Vascular Plants of North Carolina
Account for Gray-hairy Wild Indigo - Baptisia cinerea   (Rafinesque) Fernald & Schubert
Members of Fabaceae:
Members of Baptisia with account distribution info or public map:
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Section 6 » Order Fabales » Family Fabaceae
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Author(Rafinesque) Fernald & Schubert
DistributionThroughout the western, central, and southern Coastal Plain, and barely into the extreme eastern edge of the Piedmont. Absent from the eastern counties; no records east of Hertford, Bertie, Washington, and Onslow counties.

This species is nearly restricted to NC and SC. It ranges from extreme southern VA, though NC, and through central and eastern SC, but apparently not yet found in GA.
AbundanceCommon and easily found in the Sandhills region; fairly common to common eastward in the southern Coastal Plain to the coast (as far north as Onslow County). Generally uncommon in the northern half of the Coastal Plain, and very rare into the extreme eastern Piedmont. Because of its widespread occurrence in NC, it certainly should have a State Rank of S4, and this means the Global Rank should also be at least G4. The ranks provided by NatureServe and the NCNHP understate its commonness.
HabitatThis is a classic sandhills species. It occurs in typical pine/scrub oak sandhills, mostly under Longleaf Pine (Pinus palustris). It is not limited to high quality, diverse sites, but it certainly is favored by prescribed fire in its habitat to keep woody species at bay. It can occur in other types of sandy soil habitats, away from Longleaf Pine, such as in the northern Coastal Plain and Piedmont edge; i.e., in sandy woods or their margins.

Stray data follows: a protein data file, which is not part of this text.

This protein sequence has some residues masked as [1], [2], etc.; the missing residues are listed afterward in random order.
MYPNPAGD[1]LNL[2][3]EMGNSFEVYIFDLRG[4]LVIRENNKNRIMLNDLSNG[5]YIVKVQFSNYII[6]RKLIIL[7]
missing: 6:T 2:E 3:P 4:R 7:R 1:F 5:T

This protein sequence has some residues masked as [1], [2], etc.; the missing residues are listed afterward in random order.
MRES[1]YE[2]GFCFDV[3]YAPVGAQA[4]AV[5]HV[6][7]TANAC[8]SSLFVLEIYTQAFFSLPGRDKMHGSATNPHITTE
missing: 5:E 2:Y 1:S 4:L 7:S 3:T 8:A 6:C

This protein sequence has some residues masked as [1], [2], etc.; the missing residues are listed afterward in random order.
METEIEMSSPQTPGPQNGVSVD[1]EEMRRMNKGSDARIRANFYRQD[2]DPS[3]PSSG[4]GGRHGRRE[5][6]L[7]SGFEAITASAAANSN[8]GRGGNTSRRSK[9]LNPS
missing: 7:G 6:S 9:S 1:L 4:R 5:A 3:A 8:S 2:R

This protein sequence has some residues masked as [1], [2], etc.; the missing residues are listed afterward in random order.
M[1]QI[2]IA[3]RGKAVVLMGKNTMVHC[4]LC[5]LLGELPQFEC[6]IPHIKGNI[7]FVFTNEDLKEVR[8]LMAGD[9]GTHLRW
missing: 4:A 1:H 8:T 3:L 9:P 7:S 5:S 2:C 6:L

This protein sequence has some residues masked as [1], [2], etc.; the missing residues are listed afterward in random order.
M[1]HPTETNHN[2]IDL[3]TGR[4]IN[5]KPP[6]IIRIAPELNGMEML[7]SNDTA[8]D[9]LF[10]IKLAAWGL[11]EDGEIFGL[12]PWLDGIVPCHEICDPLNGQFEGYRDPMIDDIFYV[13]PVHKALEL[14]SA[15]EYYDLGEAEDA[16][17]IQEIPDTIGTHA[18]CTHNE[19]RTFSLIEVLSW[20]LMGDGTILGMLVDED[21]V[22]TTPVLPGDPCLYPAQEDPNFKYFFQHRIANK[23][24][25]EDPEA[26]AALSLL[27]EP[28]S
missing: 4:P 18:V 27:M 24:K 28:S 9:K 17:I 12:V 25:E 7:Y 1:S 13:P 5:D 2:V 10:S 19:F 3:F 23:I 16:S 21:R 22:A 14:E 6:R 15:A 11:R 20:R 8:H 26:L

PhenologyBlooms from late April into June, and fruits in June and July.
IdentificationThis is a very showy species when in bloom, owing to its quite large bright yellow flowers. It is a rather low-growing and sprawling herb, reaching only about 1-1.5 feet high, and often somewhat wider; the stem is often leaning. It has rather few alternate leaves, each being trifoliate with 3 large leaflets, and the leafstalk is several inches long. Each leaflet is elliptic, and around 2.5-3 inches long and 1 inch wide. The racemes are terminal at the ends of branches, usually growing horizontally, with many densely packed bright yellow flowers, each 1 inch long. The pods are rounded and about 1-1.25 inches long. What makes this plant unique is that after death in the fall, the entire plant turns gray to light brown and remains above ground into the winter, becoming a "tumbleweed" at times when the base of the dead stem breaks off. Thus, it doesn't just "wither away" as nearly all other herbaceous plants do! You do not need flowers to identify the species, as it is normally the only 1 foot tall, bushy legume with three large leaflets in its sandy soil habitat. Thankfully, you should be able to see this species on many walks in sandhills habitats in that region in spring and summer, and when in bloom it can be seen at long distances.
Taxonomic CommentsNone

Other Common Name(s)Carolina Wild Indigo, Hairy Wild Indigo
State RankS3S4 [S4]
Global RankG3G4 [G4]
State Status
US Status
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B.A. SorrieXeric roadside, early May, 1993. HarnettPhoto_natural
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